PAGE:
With an estimated £6m a year spent in Chorley, South Ribble and Greater Preston on wasted medicines, a new campaign is being launched to encourage the public use their medicines wisely.
As it stands, the CCGs estimate that up to 10% of their annual medicines budget is spent on medication that is being wasted. Whilst nationally, it is estimated that the NHS spends £300m annually on wasted pharmaceuticals, which could instead provide:
- 19,799 more drug treatment courses for breast cancer
- 11,778 more community nurses
- 101,351 more knee replacements
- 300,000 more drug treatment courses for Alzheimer’s
To help combat the wastage, the Clinical Commissioning Groups will be campaigning to help encourage the public to become more conscientious about their medication. The campaign includes the usage of social media and posters, as well as the distribution of 90,000 campaign bags used to dispense medication in pharmacies.
Some of the main reasons that medicines go to waste include:
- Patient non-adherence – intentionally or unintentionally failing to follow instructions for usage
- Stockpiling/over-ordering – patients habitually ordering medication on repeat prescription regardless of need due to fear of losing the prescription through non-use
- Patient recovery – if a patient recovers or their condition changes requiring a change in medication, remaining medication is wasted
- Incorrect disposal – disposal of medication regardless of shelf-life
- Ordering, rather than purchasing – patients getting medication on prescription when it is often cheaper to buy.
- Incorrect storage – some medicines are perishable if stored incorrectly – for example, in direct sunlight or unrefrigerated.
By fully utilising local pharmacists, the public can help to make a big difference.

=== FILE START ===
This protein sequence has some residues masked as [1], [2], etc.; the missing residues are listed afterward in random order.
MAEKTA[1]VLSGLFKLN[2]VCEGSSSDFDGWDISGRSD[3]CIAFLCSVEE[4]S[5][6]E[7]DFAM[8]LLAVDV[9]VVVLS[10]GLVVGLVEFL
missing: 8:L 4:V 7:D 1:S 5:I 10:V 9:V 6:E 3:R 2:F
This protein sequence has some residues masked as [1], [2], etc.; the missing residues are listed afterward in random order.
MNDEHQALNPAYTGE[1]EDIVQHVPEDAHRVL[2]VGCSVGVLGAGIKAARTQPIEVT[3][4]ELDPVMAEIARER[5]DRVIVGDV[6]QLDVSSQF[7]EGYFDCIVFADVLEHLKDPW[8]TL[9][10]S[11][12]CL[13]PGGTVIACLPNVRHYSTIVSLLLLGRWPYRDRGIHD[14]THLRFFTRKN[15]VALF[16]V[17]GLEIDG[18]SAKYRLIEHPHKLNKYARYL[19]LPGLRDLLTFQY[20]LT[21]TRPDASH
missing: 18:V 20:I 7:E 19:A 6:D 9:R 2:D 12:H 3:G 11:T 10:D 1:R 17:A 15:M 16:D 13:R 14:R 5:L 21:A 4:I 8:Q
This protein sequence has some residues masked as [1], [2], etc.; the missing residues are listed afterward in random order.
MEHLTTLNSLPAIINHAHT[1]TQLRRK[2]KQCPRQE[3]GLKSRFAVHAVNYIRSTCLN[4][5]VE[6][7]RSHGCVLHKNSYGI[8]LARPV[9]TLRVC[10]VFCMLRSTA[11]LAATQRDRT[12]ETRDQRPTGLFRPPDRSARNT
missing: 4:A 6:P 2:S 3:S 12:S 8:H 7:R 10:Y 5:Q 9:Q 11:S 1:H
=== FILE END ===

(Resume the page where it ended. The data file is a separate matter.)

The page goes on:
Local pharmacists are a highly qualified expert in medicines and can offer the best advice on how the public can get the best out of their medication, as well as advice on treating minor injuries and ailments.
They also offer free Medicine Use Reviews, a service offered to help members of the public review their current medication with the help of their local pharmacist. It simply involves a meeting between patient and pharmacist.
Every pharmacy also offers a free-of-charge medicine disposal service, which allows medicines to be disposed of with correct or special handling, should it be required.
Clare Moss, the CCGs’ Head of Medicines Optimisation said:
“When you look at the statistics, they really hit home. Almost 20,000 more drug treatments for breast cancer or almost 12,000 more community nurses – we really can make a big difference just by being a bit savvier with our medicines.
“Some small changes to people’s habits could go on to make a huge impact on the £6m spent on wasted medicines each year.
“A simple, but effective thing to do is to regularly check your medicine cabinet, especially those on repeat prescriptions, to see the shelf-life of the medication you already have.
“Ask yourself whether you’re unintentionally stockpiling your medicines or whether you can get them later down the line when you’re beginning to run out. If they’re sat there gathering dust, they could have gone to somebody else who would be using them now – you can always get some more on your prescription when you need them.”